COSTA MESA, Calif. -- "Your backs are against the wall."
According to Los Angeles Chargers defensive tackle Linval Joseph, that's what coach Brandon Staley told the team this week after its surprising 41-29 loss to the Houston Texans. And then Staley asked, "How do you respond?"
"Are you going to fight, or are you going to give up?" Joseph said, continuing to repeat Staley's words. "Now, this is really going to tell us what type of team we have ... see where everybody's spirit's at and take it one day at a time."
That's been the message the Chargers' first-year coach has been trying to hammer home to his players since Sunday's loss, a loss that prevents the Chargers (8-7) from controlling their own playoff destiny. And now, the Chargers have to win their last two games -- starting with Sunday's game against the Denver Broncos at SoFi Stadium (4:05 p.m. ET, CBS).
But even with those victories, the Chargers aren't guaranteed a playoff spot. They would need the Cincinnati Bengals to lose their last two games, or have the Baltimore Ravens lose one. Or have the Miami Dolphins lose at least one game. And if the Chargers lose another game, the scenarios get crazier.
It's confusing. And nobody wants that. But it was preventable had the Chargers simply beaten the lowly Texans.
The Chargers were without several of their best players --- running back Austin Ekeler, defensive end Joey Bosa, center Corey Linsley and wide receiver Mike Williams -- because of COVID-19. They also were without perhaps their most important defender, Pro Bowl safety Derwin James Jr., because of a hamstring injury.
And so here they are, playing the wishing and hoping game, but not making excuses. The Chargers say they have regrouped and are only focused on the Broncos this week, then at the Las Vegas Raiders the following week. And they will have several key players back against Denver, including Bosa, Ekeler and likely James.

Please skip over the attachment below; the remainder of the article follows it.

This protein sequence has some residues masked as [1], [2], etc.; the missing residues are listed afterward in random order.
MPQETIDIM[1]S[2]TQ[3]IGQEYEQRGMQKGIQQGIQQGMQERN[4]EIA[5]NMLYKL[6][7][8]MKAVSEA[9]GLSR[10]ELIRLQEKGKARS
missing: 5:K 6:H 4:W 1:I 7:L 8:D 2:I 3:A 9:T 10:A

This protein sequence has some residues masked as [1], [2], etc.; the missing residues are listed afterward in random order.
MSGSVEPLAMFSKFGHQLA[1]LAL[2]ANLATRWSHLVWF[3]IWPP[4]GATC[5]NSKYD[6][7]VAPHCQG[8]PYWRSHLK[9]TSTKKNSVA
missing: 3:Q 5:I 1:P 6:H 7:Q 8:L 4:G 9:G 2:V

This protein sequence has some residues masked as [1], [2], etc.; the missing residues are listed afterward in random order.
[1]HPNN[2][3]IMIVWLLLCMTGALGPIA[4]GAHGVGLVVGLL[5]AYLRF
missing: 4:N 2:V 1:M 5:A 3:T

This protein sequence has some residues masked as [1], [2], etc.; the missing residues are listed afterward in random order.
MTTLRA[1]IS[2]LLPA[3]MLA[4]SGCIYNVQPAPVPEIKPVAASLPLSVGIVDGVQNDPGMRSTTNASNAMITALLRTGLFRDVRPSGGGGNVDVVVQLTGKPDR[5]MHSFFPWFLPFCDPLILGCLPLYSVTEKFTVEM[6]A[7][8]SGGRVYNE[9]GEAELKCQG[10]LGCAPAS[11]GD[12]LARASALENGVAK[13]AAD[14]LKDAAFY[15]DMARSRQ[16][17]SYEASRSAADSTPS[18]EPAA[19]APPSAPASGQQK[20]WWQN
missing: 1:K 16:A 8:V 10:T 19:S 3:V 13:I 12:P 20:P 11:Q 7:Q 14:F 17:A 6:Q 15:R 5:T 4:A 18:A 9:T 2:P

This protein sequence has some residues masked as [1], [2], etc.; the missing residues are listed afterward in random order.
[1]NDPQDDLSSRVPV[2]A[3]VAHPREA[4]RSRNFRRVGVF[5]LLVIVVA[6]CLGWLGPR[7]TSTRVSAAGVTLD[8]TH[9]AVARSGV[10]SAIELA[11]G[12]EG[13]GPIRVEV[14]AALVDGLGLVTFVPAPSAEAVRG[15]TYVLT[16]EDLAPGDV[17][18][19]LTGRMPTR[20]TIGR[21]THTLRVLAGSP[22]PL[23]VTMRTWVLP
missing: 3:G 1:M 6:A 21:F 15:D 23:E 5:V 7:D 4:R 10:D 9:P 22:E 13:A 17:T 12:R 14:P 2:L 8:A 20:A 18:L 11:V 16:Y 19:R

"He's trending positive," Stanley said of James. "Feels much better than he did last week. I'm hopeful that he will play in this game."
"I think you have to respond after something tough happens," Staley continued. "I think that in the NFL, there are a lot of things that can happen. When we left for Houston, I felt like we had, in my opinion, one of our best weeks of practices amidst the circumstances. ... I felt really confident in what our approach was, but then at the game, we didn't have our best stuff.
"At the game, you just have to make sure that you can tap into as many people as you can and make sure that you're playing the way you need to play. Like I said, it's the tough side of the NFL. When tough games like that happen, you have to put it away quickly, and then keep it moving. I think that that's what we've done this week."
Ekeler, who had fairly harsh COVID-19 symptoms last week but was taken off the reserve/COVID-19 list earlier this week, was confident he and his team would respond against the Broncos, who defeated the Chargers 28-13 in Denver in Week 12.
"It's going back on our routine," said Ekeler, who has 789 yards and 10 touchdowns rushing this season while catching 62 passes for 558 yards and seven more scores. "That's what this game comes down to; it's what life comes down to, setting back into your routine. If you have a good routine, then you can always fall back to that to look forward to where to go next."
Said Joseph, "To end up losing that way, the way we lost it. It stings a little bit."
As for Staley, who is one of the more positive coaches in the league, last week was about as down as he's ever felt following a loss. But that loss will be forgotten with a couple of wins and a little outside help.
"All you can do is stay connected as a team -- coaches, players ... and that's what I think all of us are trying to do and manage this the best that we can," he said. "There's a lot of stuff that is happening for the first time. We're going to try and do our best to stay connected, stay positive and do our best to figure it out."